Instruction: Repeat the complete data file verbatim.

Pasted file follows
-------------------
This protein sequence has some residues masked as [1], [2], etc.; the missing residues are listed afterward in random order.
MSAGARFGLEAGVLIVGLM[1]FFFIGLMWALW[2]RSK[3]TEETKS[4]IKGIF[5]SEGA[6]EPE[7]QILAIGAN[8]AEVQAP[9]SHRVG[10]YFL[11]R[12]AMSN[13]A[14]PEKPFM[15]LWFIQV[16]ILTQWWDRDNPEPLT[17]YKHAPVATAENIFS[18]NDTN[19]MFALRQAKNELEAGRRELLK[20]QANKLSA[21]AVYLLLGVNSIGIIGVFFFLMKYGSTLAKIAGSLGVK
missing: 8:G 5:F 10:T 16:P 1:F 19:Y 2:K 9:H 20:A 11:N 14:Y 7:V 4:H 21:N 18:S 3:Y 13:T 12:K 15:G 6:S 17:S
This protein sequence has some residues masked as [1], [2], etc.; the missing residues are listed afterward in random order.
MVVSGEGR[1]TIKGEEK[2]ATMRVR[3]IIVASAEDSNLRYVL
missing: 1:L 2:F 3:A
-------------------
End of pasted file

This protein sequence has some residues masked as [1], [2], etc.; the missing residues are listed afterward in random order.
MSAGARFGLEAGVLIVGLM[1]FFFIGLMWALW[2]RSK[3]TEETKS[4]IKGIF[5]SEGA[6]EPE[7]QILAIGAN[8]AEVQAP[9]SHRVG[10]YFL[11]R[12]AMSN[13]A[14]PEKPFM[15]LWFIQV[16]ILTQWWDRDNPEPLT[17]YKHAPVATAENIFS[18]NDTN[19]MFALRQAKNELEAGRRELLK[20]QANKLSA[21]AVYLLLGVNSIGIIGVFFFLMKYGSTLAKIAGSLGVK
missing: 8:G 5:F 10:T 16:P 1:F 19:Y 2:K 9:H 20:A 11:N 14:Y 7:V 4:H 21:N 18:S 3:Y 13:T 12:K 15:G 6:S 17:S
This protein sequence has some residues masked as [1], [2], etc.; the missing residues are listed afterward in random order.
MVVSGEGR[1]TIKGEEK[2]ATMRVR[3]IIVASAEDSNLRYVL
missing: 1:L 2:F 3:A